The long road of fascism
Modi himself comes from the fold of the Rashtriya Swayamsevak Sangh (RSS), the National Corps of Volunteers. The RSS was founded in 1925, at the same time as fascist organisations in Germany, Italy and Japan.
Modi is a pracharak, an unmarried full-time volunteer of the RSS. While he admitted in 2014 that he was married when he was younger, he appears today as a “bachelor” who remains faithful to his duty, “serving” the country. He swore an oath to the RSS basic ideology of a Hindu rashtra (Land of Hindus), which clearly understands “Hindu” in terms of race, blood and soil.
After BJP’s former leader A.B. Vajpayee (1998-2004), Modi was the second pracharak to become India’s prime minister, but the first with such a nominal majority of votes and such a devoted and active following.
Different from their European and Japanese equivalents, the RSS and the Sangh Parivar have now spent, largely without interruption, almost a century violently working themselves through India’s diversity and democratic structures.
A wide network of influence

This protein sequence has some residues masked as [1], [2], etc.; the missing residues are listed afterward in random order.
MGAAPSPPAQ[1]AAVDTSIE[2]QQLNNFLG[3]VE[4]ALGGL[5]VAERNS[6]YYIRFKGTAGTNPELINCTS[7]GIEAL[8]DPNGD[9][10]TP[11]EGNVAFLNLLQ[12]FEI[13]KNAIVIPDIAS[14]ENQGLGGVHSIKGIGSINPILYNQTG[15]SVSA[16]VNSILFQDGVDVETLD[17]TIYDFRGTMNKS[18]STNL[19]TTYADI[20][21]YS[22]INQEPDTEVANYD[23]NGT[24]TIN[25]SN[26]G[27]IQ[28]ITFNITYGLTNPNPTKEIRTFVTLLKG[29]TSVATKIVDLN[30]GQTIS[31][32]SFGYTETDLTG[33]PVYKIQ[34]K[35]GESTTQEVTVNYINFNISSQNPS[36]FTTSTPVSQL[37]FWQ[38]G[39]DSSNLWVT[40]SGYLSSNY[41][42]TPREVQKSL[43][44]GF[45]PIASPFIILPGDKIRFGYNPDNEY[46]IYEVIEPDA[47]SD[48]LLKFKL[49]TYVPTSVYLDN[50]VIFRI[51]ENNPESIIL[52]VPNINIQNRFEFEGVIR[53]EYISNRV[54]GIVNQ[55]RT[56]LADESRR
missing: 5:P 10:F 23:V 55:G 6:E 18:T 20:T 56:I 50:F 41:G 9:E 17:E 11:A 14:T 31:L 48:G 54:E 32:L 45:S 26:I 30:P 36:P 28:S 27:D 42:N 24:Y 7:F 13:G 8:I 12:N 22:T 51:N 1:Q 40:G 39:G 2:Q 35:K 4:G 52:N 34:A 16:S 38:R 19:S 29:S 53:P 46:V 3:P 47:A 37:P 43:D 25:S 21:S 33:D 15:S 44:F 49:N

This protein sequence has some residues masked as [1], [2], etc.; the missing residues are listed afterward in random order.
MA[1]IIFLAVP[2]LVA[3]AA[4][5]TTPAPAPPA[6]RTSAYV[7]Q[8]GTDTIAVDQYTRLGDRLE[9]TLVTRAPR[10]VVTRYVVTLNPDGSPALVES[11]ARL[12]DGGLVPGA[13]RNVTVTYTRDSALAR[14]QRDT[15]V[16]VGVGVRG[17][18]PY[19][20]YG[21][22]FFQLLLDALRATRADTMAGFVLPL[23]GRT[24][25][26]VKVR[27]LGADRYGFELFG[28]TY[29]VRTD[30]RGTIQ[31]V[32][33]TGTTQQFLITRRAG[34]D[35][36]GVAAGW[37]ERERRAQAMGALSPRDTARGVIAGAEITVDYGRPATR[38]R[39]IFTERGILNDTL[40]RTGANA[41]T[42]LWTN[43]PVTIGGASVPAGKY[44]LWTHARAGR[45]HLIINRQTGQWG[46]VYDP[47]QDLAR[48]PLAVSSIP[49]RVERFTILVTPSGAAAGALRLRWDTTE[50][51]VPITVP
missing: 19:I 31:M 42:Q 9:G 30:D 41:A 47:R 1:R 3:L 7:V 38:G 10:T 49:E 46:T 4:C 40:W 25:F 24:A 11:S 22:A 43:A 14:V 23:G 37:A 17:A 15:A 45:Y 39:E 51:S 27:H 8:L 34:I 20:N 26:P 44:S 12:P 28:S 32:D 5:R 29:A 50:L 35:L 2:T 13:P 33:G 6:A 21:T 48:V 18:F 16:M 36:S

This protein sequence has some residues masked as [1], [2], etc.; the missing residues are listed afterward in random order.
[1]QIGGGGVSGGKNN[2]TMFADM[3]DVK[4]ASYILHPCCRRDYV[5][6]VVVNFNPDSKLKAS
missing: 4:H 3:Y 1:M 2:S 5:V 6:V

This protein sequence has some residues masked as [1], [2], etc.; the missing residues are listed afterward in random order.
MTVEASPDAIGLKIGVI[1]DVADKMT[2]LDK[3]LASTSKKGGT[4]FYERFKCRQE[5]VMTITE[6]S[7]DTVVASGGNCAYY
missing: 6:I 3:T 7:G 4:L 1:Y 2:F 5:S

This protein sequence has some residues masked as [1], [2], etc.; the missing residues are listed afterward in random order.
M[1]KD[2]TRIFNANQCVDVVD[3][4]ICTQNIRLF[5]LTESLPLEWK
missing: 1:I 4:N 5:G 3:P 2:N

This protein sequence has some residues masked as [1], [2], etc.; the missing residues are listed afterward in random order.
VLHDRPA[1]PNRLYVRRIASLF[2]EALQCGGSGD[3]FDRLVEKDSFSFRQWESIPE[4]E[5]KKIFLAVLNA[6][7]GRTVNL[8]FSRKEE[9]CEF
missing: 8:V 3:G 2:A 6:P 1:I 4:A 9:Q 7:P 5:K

On the way, they could built operative networks in both state and private institutions, ranging from the police and army to the judiciary, academia and media. Moreover, they have established their own organisations for many societal groups, including students, women, workers, peasants, Adivasis (India’s indigenous populations) and even Muslims. In addition to setting up professional, welfare and religious associations, they also run the largest private education networks in India.
Not least, they have consistently recruited large numbers especially of young unemployed or underemployed men for the “defence of Hinduism” in paramilitary groups such as the Bajrang Dal (Hanuman’s Force). They are notorious for their organised violence against minorities and dissenters. Over the past few years they have also been trained in the use of firearms.
Pracharak Modi and his professionally agitated supporters are not likely to take losses in these elections lightly. That possibility implies a threat of further violence which might already have motivated a fair number of votes in Modi’s favour. The failure of building a powerful opposing coalition, on the other hand, and the grandchildren of Indira Gandhi yet again being put up as the main alternative, have made the space for voters between a rock and a hard place narrower than ever before.
Britta Ohm, Associate Researcher, Institute of Social Anthropology, Université de Berne
This article is republished from The Conversation under a Creative Commons license. Read the original article.